Doing well, although somewhat weird…
Cool weather was approaching and an “F’ was in the forecast when I moved the potted plants inside for the winter on October 10. I always measure the cactus and succulents when I bring them inside, but I had no idea where to begin with this one… There are 11 larger offsets averaging 2 1/4″ long and 15 small offsets. One of the larger offsets also has 2. The original stem is 6 1/4″ tall (or long). It was 5 3/4” tall when I brought it home.
November 29 was a nice spring-like day, so I took the cactus outside for a photoshoot. I was starting a new post showing the difference between the cactus species in my collection.
Now, that photo came out very well! Twenty-six radial spines, more or less, re-curved, white to yellowish. Central spines are usually absent on MOST areoles. You can actually put your hand around the stems, which is when you find the central spines. Then they will be in your fingers and not on the cactus.
The Mammillaria elongata and the rest of the cactus, succulents, and other potted plants made it through the winter with flying colors. We were all glad when the temps warmed up enough to be back outside for the summer. I out most of the cactus on the back porch where they could get full sun.
There are a lot of kids in this pot… Even the kids have kids. The main stem is a bit of a leaner. One way or another and sometimes straight up.
I had to move the potted plants inside for the winter because of an “F” in the forecast. As always, I took photos of all the plants and measured the cactus and some of the succulents. For some reason when I looked at the size I wrote down for the Mammillaria elongata it says 6 5/6″ tall. What in the heck does that mean anyway? It was 5 3/4″ tall when I brought it home from Wal-Mart in March 2018. There were also a few buds when I brought it inside.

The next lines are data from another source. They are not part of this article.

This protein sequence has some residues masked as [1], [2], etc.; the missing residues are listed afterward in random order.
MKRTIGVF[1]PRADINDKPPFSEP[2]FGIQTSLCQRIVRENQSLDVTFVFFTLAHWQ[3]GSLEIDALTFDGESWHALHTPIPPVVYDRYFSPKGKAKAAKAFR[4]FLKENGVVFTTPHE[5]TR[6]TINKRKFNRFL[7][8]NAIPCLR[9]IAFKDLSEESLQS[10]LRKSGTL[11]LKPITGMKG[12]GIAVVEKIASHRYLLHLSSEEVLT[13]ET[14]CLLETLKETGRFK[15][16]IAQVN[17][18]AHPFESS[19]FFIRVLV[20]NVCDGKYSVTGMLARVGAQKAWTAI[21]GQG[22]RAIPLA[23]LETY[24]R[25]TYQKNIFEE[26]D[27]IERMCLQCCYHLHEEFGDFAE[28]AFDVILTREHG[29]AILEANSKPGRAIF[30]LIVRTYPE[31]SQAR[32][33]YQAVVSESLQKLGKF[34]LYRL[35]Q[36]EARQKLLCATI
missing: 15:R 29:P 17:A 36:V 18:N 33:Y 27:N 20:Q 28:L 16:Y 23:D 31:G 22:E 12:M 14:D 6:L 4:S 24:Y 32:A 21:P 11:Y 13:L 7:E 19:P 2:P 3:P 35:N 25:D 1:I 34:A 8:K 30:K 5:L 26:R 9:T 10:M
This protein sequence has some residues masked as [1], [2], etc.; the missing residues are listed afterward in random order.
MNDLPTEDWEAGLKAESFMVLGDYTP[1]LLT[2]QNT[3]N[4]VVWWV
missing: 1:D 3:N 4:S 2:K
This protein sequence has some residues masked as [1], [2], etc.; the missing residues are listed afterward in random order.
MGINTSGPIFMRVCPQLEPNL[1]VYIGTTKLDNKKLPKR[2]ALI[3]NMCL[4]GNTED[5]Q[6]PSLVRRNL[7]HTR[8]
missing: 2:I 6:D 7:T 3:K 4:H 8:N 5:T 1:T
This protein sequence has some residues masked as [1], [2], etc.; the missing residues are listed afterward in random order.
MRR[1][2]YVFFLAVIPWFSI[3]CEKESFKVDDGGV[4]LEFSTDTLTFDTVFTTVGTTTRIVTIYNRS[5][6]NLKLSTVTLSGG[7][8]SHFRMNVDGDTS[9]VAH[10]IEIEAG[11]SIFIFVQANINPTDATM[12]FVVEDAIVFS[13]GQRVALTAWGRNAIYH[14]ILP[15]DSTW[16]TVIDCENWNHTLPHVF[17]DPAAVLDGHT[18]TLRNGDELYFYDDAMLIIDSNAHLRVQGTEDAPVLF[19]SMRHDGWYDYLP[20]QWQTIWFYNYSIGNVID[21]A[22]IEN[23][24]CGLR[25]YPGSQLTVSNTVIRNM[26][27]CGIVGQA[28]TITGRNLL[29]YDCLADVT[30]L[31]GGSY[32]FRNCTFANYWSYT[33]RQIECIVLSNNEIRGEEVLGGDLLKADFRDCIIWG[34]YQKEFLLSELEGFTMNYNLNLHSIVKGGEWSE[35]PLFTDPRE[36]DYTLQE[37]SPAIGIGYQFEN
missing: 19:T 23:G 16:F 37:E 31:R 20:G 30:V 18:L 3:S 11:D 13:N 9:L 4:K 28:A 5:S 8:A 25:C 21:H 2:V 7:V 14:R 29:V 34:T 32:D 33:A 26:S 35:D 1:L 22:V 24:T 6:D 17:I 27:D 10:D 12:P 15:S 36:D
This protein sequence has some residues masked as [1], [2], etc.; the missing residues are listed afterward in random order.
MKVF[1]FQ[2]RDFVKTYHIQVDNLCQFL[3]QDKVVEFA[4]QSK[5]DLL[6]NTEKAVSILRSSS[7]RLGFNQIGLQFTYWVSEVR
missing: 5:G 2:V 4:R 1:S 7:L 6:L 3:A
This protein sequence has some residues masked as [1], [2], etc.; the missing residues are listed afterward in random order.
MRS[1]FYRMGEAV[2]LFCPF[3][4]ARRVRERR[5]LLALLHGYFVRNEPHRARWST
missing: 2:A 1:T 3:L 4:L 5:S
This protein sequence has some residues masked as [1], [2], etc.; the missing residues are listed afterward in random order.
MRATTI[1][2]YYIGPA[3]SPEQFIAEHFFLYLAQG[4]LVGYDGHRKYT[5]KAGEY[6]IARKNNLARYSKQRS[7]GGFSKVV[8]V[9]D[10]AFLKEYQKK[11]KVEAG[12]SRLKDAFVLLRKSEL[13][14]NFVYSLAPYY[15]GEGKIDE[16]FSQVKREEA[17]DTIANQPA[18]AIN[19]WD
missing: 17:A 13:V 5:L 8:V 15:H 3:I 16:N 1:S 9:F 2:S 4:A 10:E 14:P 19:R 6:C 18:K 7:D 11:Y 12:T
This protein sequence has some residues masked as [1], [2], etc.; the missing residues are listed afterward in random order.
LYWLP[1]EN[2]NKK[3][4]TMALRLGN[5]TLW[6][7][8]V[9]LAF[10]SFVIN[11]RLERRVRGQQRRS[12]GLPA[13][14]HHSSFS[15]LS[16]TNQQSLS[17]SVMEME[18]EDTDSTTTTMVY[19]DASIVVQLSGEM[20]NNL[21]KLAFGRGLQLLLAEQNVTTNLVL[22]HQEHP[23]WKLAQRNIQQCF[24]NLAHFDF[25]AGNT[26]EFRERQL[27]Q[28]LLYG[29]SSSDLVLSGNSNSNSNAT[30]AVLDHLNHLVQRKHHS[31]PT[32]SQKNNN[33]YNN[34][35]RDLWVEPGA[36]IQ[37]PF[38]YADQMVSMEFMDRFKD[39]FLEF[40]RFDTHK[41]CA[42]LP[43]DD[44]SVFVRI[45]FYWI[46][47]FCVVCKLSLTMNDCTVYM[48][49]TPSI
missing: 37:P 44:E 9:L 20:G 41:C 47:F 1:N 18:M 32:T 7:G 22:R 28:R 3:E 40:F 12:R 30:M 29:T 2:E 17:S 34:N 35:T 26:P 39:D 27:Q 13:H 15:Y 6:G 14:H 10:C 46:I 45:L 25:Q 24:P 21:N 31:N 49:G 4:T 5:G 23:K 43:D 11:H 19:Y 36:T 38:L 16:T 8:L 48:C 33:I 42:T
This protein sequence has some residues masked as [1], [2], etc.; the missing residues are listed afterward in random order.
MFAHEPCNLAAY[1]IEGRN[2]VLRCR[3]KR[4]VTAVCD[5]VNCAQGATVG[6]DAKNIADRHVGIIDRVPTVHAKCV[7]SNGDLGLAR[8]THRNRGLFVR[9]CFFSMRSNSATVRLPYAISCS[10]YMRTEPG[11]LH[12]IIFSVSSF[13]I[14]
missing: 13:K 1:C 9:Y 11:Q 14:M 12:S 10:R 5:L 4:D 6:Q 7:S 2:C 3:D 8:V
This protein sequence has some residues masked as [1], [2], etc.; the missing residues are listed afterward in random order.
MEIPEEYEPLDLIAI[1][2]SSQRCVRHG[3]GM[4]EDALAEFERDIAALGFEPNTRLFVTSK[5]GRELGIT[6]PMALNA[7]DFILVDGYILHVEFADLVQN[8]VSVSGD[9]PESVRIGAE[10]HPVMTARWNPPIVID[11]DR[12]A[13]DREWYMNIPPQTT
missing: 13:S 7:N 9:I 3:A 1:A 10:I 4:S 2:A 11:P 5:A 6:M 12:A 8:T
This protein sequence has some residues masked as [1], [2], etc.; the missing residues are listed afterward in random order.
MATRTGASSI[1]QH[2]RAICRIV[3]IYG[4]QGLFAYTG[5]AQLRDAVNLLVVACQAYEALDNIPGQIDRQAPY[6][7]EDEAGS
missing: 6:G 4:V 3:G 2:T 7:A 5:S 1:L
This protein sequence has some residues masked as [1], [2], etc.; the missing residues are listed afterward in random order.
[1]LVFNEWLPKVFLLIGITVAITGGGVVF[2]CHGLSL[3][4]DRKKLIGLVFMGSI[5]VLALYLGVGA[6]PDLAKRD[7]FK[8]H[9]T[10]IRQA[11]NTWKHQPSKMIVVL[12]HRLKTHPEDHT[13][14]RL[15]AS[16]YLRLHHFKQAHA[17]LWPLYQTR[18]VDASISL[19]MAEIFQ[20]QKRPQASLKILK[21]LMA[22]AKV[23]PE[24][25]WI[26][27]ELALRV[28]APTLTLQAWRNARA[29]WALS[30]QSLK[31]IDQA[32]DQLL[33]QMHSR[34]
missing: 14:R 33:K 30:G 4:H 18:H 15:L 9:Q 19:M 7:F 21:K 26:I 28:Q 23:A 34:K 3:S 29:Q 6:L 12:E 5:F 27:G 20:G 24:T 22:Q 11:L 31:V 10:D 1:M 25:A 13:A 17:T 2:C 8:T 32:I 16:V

As always after the first “F” the temps warmed back up again. The cactus always give me dirty looks when this happens so I put them back on the porch for a few days.
November 2 was a nice spring-like day so I took the Mammillaria elongata and a few other cactus outside to take some photos of their flowers.
NICE! When my first Mammillaria started flowering they were all pink. I am glad to have several now that are creamy white.
I had to bring the potted plants inside for the winter on October 15 because an “F” was in the forecast. As always, I took photos and measurements.
This time, the main stem in the center measured 6 1/8 ” long, or tall, and the whole cluster was 7″ wide. It isn’t uncommon for cactus to shrink or swell depending on water uptake and humidity. I had watered the cactus the day before I brought them inside thinking they would swell somewhat by the time I took measurements. Apparently, it may take a while. I measured the center cactus AGAIN on November 2 when I am updating this page and it was about 6 3/4″ tall…
When I was writing a Mammillaria update on November 14 in 2020 I took another measurement. The main stem, or whatever you call it, was standing straight up and it measured 7 3/8″ tall. GEEZ!
I didn’t have to move the potted plants inside for the winter until October 28 in 2021. There wasn’t a chance of “F” in the forecast until then which was quite unusual. The Mammillaria elongata continues to go bananas. The longest stem in the center of the pot broke in half over the winter then died. Now the longer stems measure from 3 to 3 3/4″ long. I counted 39 stems and offsets and some are very tiny. There are even offsets growing along some of the taller stems. Hmmm… I should have taken a photo from a different angle but I was in a hurry. There was one stem with 11 offsets when I brought this plant home from Wal-Mart in 2018.
I will continue adding more photos and information as time goes by.
There is a lot of information on the Llifle website including how to grow them, so please click on the link below for further reading.
I will add more photos and information as time goes by. If you have any comments, questions, or suggestions, I would like to hear from you. Please click on “like” if you visited this page. It helps us bloggers stay motivated. 🙂 You can check out the links below for further reading. The links take you directly to the genus and species of this plant.